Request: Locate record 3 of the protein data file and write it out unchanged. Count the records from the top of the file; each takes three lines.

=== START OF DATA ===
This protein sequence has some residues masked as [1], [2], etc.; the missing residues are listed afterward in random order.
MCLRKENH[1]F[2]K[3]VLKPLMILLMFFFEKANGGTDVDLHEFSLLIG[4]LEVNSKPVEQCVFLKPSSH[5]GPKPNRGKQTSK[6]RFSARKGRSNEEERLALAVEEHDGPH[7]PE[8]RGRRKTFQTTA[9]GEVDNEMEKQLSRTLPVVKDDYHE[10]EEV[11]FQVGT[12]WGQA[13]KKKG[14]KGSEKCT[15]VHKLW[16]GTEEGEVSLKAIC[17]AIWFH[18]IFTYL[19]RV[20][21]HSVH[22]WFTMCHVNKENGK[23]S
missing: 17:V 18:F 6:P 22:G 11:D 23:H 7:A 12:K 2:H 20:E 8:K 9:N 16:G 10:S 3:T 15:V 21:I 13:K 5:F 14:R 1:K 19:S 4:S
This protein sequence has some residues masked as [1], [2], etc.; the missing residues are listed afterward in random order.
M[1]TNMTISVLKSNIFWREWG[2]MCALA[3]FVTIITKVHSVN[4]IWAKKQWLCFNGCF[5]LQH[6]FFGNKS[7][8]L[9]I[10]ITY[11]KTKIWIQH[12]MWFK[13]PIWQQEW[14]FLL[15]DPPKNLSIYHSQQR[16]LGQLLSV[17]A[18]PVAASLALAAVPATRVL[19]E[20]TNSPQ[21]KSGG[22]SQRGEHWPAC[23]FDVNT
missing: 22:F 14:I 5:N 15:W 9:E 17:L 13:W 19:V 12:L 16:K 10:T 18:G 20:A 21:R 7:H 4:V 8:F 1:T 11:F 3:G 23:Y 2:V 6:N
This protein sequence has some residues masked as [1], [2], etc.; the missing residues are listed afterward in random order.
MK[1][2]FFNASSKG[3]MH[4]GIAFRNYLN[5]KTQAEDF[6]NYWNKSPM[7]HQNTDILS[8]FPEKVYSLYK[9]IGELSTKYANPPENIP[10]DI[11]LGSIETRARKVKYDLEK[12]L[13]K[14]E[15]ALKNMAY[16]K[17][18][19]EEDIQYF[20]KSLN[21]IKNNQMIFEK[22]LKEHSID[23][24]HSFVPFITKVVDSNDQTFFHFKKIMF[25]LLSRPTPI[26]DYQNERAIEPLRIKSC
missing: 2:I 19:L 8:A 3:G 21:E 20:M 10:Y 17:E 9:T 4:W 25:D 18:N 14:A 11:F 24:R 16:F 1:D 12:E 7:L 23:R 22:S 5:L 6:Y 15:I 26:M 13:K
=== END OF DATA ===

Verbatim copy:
This protein sequence has some residues masked as [1], [2], etc.; the missing residues are listed afterward in random order.
MK[1][2]FFNASSKG[3]MH[4]GIAFRNYLN[5]KTQAEDF[6]NYWNKSPM[7]HQNTDILS[8]FPEKVYSLYK[9]IGELSTKYANPPENIP[10]DI[11]LGSIETRARKVKYDLEK[12]L[13]K[14]E[15]ALKNMAY[16]K[17][18][19]EEDIQYF[20]KSLN[21]IKNNQMIFEK[22]LKEHSID[23][24]HSFVPFITKVVDSNDQTFFHFKKIMF[25]LLSRPTPI[26]DYQNERAIEPLRIKSC
missing: 2:I 19:L 8:A 3:G 21:E 20:M 10:Y 17:E 9:T 4:W 25:D 18:N 14:A 11:F 24:R 16:F 1:D 12:E 7:L 23:R 22:S 5:L 6:Y 15:I 26:M 13:K